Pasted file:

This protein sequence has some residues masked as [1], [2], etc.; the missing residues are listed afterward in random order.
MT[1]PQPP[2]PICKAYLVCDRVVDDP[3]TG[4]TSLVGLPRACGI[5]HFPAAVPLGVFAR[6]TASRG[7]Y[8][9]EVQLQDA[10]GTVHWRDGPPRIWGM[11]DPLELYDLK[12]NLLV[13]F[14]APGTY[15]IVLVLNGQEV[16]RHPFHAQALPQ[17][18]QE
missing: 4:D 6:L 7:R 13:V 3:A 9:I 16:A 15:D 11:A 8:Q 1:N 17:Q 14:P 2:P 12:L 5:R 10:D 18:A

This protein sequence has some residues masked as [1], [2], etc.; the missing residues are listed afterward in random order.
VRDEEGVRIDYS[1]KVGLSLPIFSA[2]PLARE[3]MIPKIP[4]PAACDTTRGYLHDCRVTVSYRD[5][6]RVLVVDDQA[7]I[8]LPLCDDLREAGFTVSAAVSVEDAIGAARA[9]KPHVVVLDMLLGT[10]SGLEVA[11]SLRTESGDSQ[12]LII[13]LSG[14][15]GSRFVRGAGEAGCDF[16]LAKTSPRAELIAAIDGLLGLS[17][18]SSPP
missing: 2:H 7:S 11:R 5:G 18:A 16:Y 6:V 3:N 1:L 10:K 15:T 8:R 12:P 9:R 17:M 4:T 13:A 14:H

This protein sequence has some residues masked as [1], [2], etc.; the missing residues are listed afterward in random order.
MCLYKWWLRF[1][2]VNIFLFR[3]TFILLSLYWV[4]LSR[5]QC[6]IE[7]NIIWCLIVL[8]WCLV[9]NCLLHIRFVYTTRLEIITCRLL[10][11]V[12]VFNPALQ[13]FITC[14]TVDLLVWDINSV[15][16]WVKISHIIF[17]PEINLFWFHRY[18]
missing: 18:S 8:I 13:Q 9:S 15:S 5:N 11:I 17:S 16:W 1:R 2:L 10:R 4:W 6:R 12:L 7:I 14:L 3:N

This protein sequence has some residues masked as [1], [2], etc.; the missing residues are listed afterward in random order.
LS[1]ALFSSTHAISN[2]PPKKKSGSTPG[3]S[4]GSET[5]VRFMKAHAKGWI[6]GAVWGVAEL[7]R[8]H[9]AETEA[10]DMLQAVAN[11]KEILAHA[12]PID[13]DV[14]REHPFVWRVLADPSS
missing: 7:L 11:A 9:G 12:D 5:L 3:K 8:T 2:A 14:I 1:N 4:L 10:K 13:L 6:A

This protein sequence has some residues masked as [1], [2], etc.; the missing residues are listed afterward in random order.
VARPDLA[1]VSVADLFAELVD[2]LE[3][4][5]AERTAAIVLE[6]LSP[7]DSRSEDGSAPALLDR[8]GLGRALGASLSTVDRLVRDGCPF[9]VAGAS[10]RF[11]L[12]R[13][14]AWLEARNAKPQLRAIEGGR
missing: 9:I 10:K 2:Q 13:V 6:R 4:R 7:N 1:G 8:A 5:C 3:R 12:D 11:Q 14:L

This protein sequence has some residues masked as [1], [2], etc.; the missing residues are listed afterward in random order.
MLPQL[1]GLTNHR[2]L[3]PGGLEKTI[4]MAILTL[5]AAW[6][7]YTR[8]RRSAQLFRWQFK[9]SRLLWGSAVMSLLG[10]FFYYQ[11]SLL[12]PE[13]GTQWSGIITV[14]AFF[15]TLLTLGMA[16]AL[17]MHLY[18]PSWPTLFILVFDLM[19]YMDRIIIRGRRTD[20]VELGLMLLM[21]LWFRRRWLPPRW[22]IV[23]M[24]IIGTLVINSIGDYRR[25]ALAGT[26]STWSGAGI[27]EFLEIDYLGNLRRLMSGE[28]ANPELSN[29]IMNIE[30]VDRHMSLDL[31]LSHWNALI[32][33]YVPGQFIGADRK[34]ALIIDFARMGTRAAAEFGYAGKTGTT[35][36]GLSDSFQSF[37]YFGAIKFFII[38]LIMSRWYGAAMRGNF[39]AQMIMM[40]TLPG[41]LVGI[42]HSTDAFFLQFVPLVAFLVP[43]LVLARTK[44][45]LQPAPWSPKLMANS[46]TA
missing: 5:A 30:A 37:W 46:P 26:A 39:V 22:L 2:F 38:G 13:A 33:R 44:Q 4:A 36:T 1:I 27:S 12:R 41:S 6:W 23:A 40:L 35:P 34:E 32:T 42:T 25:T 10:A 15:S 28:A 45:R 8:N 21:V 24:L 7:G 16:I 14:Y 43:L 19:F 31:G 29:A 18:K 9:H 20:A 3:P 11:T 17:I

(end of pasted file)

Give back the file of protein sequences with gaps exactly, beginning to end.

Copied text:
This protein sequence has some residues masked as [1], [2], etc.; the missing residues are listed afterward in random order.
MT[1]PQPP[2]PICKAYLVCDRVVDDP[3]TG[4]TSLVGLPRACGI[5]HFPAAVPLGVFAR[6]TASRG[7]Y[8][9]EVQLQDA[10]GTVHWRDGPPRIWGM[11]DPLELYDLK[12]NLLV[13]F[14]APGTY[15]IVLVLNGQEV[16]RHPFHAQALPQ[17][18]QE
missing: 4:D 6:L 7:R 13:V 3:A 9:I 16:A 15:D 11:A 8:Q 1:N 17:Q 14:P 2:P 12:L 5:R 10:D 18:A

This protein sequence has some residues masked as [1], [2], etc.; the missing residues are listed afterward in random order.
VRDEEGVRIDYS[1]KVGLSLPIFSA[2]PLARE[3]MIPKIP[4]PAACDTTRGYLHDCRVTVSYRD[5][6]RVLVVDDQA[7]I[8]LPLCDDLREAGFTVSAAVSVEDAIGAARA[9]KPHVVVLDMLLGT[10]SGLEVA[11]SLRTESGDSQ[12]LII[13]LSG[14][15]GSRFVRGAGEAGCDF[16]LAKTSPRAELIAAIDGLLGLS[17][18]SSPP
missing: 2:H 7:S 11:R 5:G 18:A 16:Y 6:V 3:N 1:L 10:K 15:T 8:R 12:P 9:R 17:M 4:T 13:A 14:H

This protein sequence has some residues masked as [1], [2], etc.; the missing residues are listed afterward in random order.
MCLYKWWLRF[1][2]VNIFLFR[3]TFILLSLYWV[4]LSR[5]QC[6]IE[7]NIIWCLIVL[8]WCLV[9]NCLLHIRFVYTTRLEIITCRLL[10][11]V[12]VFNPALQ[13]FITC[14]TVDLLVWDINSV[15][16]WVKISHIIF[17]PEINLFWFHRY[18]
missing: 18:S 8:I 13:Q 9:S 15:S 5:N 11:I 17:S 16:W 1:R 2:L 10:R 4:W 6:R 12:L 7:I 14:L 3:N

This protein sequence has some residues masked as [1], [2], etc.; the missing residues are listed afterward in random order.
LS[1]ALFSSTHAISN[2]PPKKKSGSTPG[3]S[4]GSET[5]VRFMKAHAKGWI[6]GAVWGVAEL[7]R[8]H[9]AETEA[10]DMLQAVAN[11]KEILAHA[12]PID[13]DV[14]REHPFVWRVLADPSS
missing: 7:L 11:A 9:G 12:D 5:L 3:K 8:T 2:A 14:I 1:N 4:L 10:K 13:L 6:A

This protein sequence has some residues masked as [1], [2], etc.; the missing residues are listed afterward in random order.
VARPDLA[1]VSVADLFAELVD[2]LE[3][4][5]AERTAAIVLE[6]LSP[7]DSRSEDGSAPALLDR[8]GLGRALGASLSTVDRLVRDGCPF[9]VAGAS[10]RF[11]L[12]R[13][14]AWLEARNAKPQLRAIEGGR
missing: 9:I 10:K 2:Q 13:V 6:R 4:R 7:N 1:G 8:A 5:C 3:R 12:D 11:Q 14:L

This protein sequence has some residues masked as [1], [2], etc.; the missing residues are listed afterward in random order.
MLPQL[1]GLTNHR[2]L[3]PGGLEKTI[4]MAILTL[5]AAW[6][7]YTR[8]RRSAQLFRWQFK[9]SRLLWGSAVMSLLG[10]FFYYQ[11]SLL[12]PE[13]GTQWSGIITV[14]AFF[15]TLLTLGMA[16]AL[17]MHLY[18]PSWPTLFILVFDLM[19]YMDRIIIRGRRTD[20]VELGLMLLM[21]LWFRRRWLPPRW[22]IV[23]M[24]IIGTLVINSIGDYRR[25]ALAGT[26]STWSGAGI[27]EFLEIDYLGNLRRLMSGE[28]ANPELSN[29]IMNIE[30]VDRHMSLDL[31]LSHWNALI[32][33]YVPGQFIGADRK[34]ALIIDFARMGTRAAAEFGYAGKTGTT[35][36]GLSDSFQSF[37]YFGAIKFFII[38]LIMSRWYGAAMRGNF[39]AQMIMM[40]TLPG[41]LVGI[42]HSTDAFFLQFVPLVAFLVP[43]LVLARTK[44][45]LQPAPWSPKLMANS[46]TA
missing: 5:A 30:A 37:W 46:P 26:A 39:V 22:L 2:F 38:G 13:A 33:R 44:Q 4:A 36:T 1:I 27:S 12:R 41:S 6:W 23:A 40:L 35:P 34:E 32:T 42:T 25:T 10:A 15:S 28:A 45:R 8:N 21:V 24:L 7:G 16:I 14:Y 43:L 19:F 31:G 29:A 18:K 9:H 20:A 3:P 11:T 17:I